Just finished reading Playing God by Andy Crouch.
Here’s my one-minute review:
“What’s ‘Playing God’ all about?”
Playing God is a book that explores the complex issue of power; its uses, abuses, and potential for redemption. Crouch’s overall thesis is that power is a gift from God that should neither be uncritically embraced nor fearfully avoided by Christians. True power, Crouch believes, holds tremendous redemptive potential when channeled through humanity’s deepest calling to be image-bearers of the true God. Playing God explores how corrupt and abusive power is always rooted in idolatry and injustice, while making it clear that Scripture provides us with an understanding of power that can lead to life and flourishing for all.
“Should I read it?”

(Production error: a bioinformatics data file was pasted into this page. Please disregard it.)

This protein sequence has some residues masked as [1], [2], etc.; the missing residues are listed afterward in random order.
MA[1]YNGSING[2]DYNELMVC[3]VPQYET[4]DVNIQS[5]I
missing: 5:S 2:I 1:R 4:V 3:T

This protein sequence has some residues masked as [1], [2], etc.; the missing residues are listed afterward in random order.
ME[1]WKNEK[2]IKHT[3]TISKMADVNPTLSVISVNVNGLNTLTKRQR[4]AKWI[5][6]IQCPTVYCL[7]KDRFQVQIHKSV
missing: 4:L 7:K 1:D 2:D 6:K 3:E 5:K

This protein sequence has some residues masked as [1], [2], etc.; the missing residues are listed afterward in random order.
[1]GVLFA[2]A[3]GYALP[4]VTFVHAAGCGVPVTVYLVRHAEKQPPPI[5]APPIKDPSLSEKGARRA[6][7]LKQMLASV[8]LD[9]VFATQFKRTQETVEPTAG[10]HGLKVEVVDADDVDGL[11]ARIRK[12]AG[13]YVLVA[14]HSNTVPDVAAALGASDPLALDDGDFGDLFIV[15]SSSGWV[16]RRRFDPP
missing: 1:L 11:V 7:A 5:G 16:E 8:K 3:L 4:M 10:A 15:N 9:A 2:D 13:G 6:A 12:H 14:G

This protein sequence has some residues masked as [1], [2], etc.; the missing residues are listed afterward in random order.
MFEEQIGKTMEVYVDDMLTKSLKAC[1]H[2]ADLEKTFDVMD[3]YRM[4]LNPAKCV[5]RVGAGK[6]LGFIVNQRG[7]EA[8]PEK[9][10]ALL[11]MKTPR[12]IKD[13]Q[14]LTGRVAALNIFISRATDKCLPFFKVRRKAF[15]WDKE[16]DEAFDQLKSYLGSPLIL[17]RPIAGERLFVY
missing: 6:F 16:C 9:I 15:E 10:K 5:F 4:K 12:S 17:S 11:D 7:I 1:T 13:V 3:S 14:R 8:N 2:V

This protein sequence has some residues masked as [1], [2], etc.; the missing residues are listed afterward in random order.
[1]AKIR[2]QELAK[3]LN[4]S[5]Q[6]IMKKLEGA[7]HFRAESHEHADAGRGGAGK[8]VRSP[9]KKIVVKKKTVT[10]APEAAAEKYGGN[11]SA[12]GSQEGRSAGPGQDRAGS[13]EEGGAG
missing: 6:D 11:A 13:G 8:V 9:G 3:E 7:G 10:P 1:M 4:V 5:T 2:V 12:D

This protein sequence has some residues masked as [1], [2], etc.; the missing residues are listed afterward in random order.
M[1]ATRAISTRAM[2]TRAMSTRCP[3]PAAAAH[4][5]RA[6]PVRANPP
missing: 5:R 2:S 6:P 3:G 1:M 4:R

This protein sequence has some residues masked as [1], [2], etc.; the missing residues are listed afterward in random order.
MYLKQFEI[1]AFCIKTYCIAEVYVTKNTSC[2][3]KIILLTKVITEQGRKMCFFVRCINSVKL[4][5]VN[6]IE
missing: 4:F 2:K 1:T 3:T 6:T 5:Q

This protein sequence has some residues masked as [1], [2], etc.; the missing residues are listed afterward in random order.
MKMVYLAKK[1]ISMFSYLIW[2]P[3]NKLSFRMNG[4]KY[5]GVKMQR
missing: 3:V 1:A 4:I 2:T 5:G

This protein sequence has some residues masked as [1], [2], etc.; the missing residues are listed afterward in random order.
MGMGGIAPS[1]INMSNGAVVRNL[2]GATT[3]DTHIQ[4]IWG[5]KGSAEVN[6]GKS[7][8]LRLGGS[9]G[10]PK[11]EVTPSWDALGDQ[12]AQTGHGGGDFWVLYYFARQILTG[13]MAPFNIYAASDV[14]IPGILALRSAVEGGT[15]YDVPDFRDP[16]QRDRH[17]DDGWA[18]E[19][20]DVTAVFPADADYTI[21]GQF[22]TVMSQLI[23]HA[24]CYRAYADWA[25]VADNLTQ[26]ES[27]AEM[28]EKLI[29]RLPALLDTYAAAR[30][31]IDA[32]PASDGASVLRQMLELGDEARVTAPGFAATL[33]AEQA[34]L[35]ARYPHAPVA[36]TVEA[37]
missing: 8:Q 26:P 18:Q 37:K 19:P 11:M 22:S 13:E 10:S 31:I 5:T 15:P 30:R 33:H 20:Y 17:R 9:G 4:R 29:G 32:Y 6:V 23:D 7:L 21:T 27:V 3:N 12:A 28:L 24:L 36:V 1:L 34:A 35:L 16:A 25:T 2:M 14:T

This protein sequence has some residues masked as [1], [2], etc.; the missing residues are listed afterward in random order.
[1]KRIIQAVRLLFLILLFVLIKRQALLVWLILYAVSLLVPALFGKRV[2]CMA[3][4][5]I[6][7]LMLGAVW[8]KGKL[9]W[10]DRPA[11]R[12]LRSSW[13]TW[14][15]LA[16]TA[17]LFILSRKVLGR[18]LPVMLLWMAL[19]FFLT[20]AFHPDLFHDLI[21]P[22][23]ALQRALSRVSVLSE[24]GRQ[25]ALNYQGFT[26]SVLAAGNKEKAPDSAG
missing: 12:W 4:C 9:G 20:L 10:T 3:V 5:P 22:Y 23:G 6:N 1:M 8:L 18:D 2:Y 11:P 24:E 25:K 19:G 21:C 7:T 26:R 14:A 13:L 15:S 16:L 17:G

Maybe. Given my personal passion for the topic (I devoted an entire chapter of my book Mere Disciple to the topic of power!), as well as the depth and breadth of Andy’s insights on this topic, I wish I could offer a yes without hesitation. However, Playing God is not a light read. It’s very dense in parts, and I’m not sure it’s quite as accessible as I would have liked. While Crouch does a remarkable job of dealing with a spectrum of issues tied to power, I’m not sure if Playing God would be a good starting point for someone looking to wade into the immensely important topic of power and our use of it. I would never discourage anyone from reading through Playing God, but if you pick it up just realize that it’s going to feel like work some of the time. That’s not the end of the world, but I could see some people not having the fortitude to push through some of the more philosophically dense chapters, and deciding to leave Playing God unread. Which would be a shame, because Playing God offers inspiring, uncommon, and dynamic insights into how Christians in all spheres of life should understand and use power.